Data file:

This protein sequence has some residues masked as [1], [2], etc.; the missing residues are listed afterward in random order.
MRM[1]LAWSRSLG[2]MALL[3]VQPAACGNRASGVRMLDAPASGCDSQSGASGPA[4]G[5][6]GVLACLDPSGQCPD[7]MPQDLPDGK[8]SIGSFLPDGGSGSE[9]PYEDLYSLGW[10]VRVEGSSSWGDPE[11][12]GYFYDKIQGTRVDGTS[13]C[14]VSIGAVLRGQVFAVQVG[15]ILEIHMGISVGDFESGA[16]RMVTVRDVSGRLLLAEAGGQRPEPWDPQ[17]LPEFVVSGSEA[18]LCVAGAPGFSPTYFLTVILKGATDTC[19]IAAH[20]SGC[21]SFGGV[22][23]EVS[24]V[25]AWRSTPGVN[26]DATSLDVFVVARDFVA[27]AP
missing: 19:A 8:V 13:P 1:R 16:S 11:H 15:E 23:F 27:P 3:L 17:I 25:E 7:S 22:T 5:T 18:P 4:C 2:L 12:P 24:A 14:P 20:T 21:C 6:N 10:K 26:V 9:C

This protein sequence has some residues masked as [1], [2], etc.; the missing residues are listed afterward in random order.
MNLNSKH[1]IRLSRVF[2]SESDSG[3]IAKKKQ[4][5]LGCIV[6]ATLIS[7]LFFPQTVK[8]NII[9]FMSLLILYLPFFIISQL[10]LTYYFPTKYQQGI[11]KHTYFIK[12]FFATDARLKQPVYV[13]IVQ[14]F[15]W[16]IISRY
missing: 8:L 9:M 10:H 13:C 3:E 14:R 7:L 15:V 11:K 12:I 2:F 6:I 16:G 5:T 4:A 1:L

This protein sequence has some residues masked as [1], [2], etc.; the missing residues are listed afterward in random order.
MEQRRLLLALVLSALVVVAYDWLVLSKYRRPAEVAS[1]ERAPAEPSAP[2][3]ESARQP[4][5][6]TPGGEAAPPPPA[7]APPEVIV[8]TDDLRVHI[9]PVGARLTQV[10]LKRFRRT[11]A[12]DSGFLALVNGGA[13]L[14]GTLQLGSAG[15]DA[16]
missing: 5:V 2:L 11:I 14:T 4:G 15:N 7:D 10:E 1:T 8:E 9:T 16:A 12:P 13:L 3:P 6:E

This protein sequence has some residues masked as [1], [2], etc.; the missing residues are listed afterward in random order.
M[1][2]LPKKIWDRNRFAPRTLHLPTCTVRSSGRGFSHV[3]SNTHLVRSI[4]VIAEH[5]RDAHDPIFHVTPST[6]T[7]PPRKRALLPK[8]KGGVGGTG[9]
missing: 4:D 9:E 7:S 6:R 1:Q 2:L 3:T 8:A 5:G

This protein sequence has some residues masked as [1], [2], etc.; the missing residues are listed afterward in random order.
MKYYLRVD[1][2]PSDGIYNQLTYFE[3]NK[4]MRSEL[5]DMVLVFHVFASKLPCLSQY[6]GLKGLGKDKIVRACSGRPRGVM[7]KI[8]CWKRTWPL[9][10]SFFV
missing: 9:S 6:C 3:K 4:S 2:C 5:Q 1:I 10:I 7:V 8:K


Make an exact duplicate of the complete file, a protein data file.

This protein sequence has some residues masked as [1], [2], etc.; the missing residues are listed afterward in random order.
MRM[1]LAWSRSLG[2]MALL[3]VQPAACGNRASGVRMLDAPASGCDSQSGASGPA[4]G[5][6]GVLACLDPSGQCPD[7]MPQDLPDGK[8]SIGSFLPDGGSGSE[9]PYEDLYSLGW[10]VRVEGSSSWGDPE[11][12]GYFYDKIQGTRVDGTS[13]C[14]VSIGAVLRGQVFAVQVG[15]ILEIHMGISVGDFESGA[16]RMVTVRDVSGRLLLAEAGGQRPEPWDPQ[17]LPEFVVSGSEA[18]LCVAGAPGFSPTYFLTVILKGATDTC[19]IAAH[20]SGC[21]SFGGV[22][23]EVS[24]V[25]AWRSTPGVN[26]DATSLDVFVVARDFVA[27]AP
missing: 19:A 8:V 13:P 1:R 16:S 11:H 15:E 23:F 27:P 3:L 17:I 25:E 7:S 22:T 5:T 18:P 4:C 2:L 12:P 24:A 14:P 20:T 21:C 6:N 10:K 26:V 9:C

This protein sequence has some residues masked as [1], [2], etc.; the missing residues are listed afterward in random order.
MNLNSKH[1]IRLSRVF[2]SESDSG[3]IAKKKQ[4][5]LGCIV[6]ATLIS[7]LFFPQTVK[8]NII[9]FMSLLILYLPFFIISQL[10]LTYYFPTKYQQGI[11]KHTYFIK[12]FFATDARLKQPVYV[13]IVQ[14]F[15]W[16]IISRY
missing: 8:L 9:M 10:H 13:C 3:E 14:R 7:L 15:V 11:K 12:I 2:F 6:I 16:G 5:T 4:A 1:L

This protein sequence has some residues masked as [1], [2], etc.; the missing residues are listed afterward in random order.
MEQRRLLLALVLSALVVVAYDWLVLSKYRRPAEVAS[1]ERAPAEPSAP[2][3]ESARQP[4][5][6]TPGGEAAPPPPA[7]APPEVIV[8]TDDLRVHI[9]PVGARLTQV[10]LKRFRRT[11]A[12]DSGFLALVNGGA[13]L[14]GTLQLGSAG[15]DA[16]
missing: 5:V 2:L 11:I 14:T 4:G 15:N 7:D 10:E 1:T 8:E 9:T 16:A 12:P 13:L 3:P 6:E

This protein sequence has some residues masked as [1], [2], etc.; the missing residues are listed afterward in random order.
M[1][2]LPKKIWDRNRFAPRTLHLPTCTVRSSGRGFSHV[3]SNTHLVRSI[4]VIAEH[5]RDAHDPIFHVTPST[6]T[7]PPRKRALLPK[8]KGGVGGTG[9]
missing: 4:D 9:E 7:S 6:R 1:Q 2:L 3:T 8:A 5:G

This protein sequence has some residues masked as [1], [2], etc.; the missing residues are listed afterward in random order.
MKYYLRVD[1][2]PSDGIYNQLTYFE[3]NK[4]MRSEL[5]DMVLVFHVFASKLPCLSQY[6]GLKGLGKDKIVRACSGRPRGVM[7]KI[8]CWKRTWPL[9][10]SFFV
missing: 9:S 6:C 3:K 4:S 2:C 5:Q 1:I 10:I 7:V 8:K